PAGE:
Anderson recognizes that the world of makers isn’t a utopia. Yes, makers create jobs. But, he notes, “It’s actually more correct to say that small businesses destroy a lot of jobs that they create, since most small businesses fail before their third year.” A global network of small suppliers is likewise fragile. Its transport infrastructure is subject to the whims of an increasingly volatile global climate and political upheavals, and small companies don’t have the pull that large ones do to put pressure on their shippers when things go wrong. What makes this situation work for small businesses is not that it’s perfect, but that it’s good enough. If part of their enabling infrastructure fails them, they innovate to get around it. It’s the momentum, not the stability, that Anderson is banking on to create growth.To avoid disruptions, large manufacturers would do well to keep an eye on the maker movement. “General Motors and General Electric aren’t going away,” says Anderson, “but then again, neither did AT&T and BT when the Web arose.” Telecommunications companies are now platforms for many-to-many communication and innovation. Small Internet service providers are their customers, not their competitors. It’s a good lesson for manufacturers: Those companies that see themselves as platforms for innovation will do best in a many-to-many market.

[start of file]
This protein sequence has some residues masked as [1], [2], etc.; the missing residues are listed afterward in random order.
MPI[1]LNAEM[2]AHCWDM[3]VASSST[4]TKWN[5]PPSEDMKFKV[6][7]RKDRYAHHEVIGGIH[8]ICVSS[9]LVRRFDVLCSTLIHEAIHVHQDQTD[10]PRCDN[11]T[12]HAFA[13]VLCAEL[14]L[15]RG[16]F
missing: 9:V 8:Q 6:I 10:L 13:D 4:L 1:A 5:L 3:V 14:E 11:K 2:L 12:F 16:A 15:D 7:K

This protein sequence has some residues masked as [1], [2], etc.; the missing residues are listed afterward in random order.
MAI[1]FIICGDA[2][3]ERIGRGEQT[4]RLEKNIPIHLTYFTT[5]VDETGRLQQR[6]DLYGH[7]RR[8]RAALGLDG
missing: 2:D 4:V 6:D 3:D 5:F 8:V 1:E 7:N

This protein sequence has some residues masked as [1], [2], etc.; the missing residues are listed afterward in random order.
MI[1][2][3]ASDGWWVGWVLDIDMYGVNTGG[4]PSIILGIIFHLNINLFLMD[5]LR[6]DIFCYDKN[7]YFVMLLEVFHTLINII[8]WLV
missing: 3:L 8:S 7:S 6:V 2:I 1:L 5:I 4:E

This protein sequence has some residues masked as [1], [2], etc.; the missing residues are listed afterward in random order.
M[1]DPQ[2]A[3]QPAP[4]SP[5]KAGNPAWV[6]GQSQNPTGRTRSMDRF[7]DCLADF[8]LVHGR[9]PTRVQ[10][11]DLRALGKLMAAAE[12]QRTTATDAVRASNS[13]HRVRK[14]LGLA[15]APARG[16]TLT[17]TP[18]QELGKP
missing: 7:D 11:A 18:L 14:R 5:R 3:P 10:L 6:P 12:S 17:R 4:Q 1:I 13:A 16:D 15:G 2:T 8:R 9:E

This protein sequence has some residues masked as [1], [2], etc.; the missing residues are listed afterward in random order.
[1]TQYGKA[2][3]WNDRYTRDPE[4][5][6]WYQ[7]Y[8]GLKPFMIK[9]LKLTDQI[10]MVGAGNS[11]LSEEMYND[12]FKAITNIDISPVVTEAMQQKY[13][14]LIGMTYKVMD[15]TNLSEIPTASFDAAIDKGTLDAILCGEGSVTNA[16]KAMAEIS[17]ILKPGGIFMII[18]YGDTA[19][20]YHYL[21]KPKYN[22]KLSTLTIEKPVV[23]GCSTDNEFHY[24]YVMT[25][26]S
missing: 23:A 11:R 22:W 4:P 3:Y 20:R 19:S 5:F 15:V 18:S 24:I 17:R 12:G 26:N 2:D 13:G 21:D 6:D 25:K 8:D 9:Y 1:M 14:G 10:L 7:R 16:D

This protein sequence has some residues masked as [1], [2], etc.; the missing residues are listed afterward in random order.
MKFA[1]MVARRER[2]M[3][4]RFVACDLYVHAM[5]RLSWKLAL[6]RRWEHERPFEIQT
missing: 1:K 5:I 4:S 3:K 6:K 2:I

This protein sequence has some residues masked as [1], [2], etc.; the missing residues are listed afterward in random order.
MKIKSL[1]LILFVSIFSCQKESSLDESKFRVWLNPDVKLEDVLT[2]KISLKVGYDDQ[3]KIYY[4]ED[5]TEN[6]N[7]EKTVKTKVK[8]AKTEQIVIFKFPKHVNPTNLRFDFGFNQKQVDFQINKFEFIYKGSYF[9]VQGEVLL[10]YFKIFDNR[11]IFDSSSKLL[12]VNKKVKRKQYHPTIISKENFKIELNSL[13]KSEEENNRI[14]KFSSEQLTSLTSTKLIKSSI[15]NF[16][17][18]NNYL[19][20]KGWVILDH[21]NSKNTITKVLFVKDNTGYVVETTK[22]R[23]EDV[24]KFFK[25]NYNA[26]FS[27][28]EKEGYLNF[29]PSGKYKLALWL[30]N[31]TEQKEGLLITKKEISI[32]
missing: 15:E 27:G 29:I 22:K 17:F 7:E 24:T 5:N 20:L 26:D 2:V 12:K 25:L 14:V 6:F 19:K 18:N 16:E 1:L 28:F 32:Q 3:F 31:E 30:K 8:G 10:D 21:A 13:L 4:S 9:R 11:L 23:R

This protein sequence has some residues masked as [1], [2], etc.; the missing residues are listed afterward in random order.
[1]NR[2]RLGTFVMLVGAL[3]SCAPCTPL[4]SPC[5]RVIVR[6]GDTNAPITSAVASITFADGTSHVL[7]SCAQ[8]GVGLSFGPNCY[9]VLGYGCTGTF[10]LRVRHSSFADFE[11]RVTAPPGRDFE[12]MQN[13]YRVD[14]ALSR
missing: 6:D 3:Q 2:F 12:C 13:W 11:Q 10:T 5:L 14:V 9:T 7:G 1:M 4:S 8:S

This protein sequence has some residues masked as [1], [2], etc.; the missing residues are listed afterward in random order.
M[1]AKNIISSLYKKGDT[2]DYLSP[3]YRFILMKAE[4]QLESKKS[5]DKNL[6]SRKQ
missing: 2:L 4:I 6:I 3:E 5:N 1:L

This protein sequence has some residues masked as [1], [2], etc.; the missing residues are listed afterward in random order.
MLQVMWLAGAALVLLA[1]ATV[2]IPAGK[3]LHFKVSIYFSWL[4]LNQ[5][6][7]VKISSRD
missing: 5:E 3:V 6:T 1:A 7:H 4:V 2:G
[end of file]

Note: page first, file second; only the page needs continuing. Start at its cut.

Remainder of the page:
- Tom Igoe is an associate professor at New York University’s Interactive Telecommunications Program (NYU-ITP) and is co-creator of Arduino LLC, an open source microcontroller development platform. He is the coauthor of Physical Computing: Sensing and Controlling the Physical World with Computers (with Dan O’Sullivan, Thomson, 2004) and author of Making Things Talk (O’Reilly Media, 2007).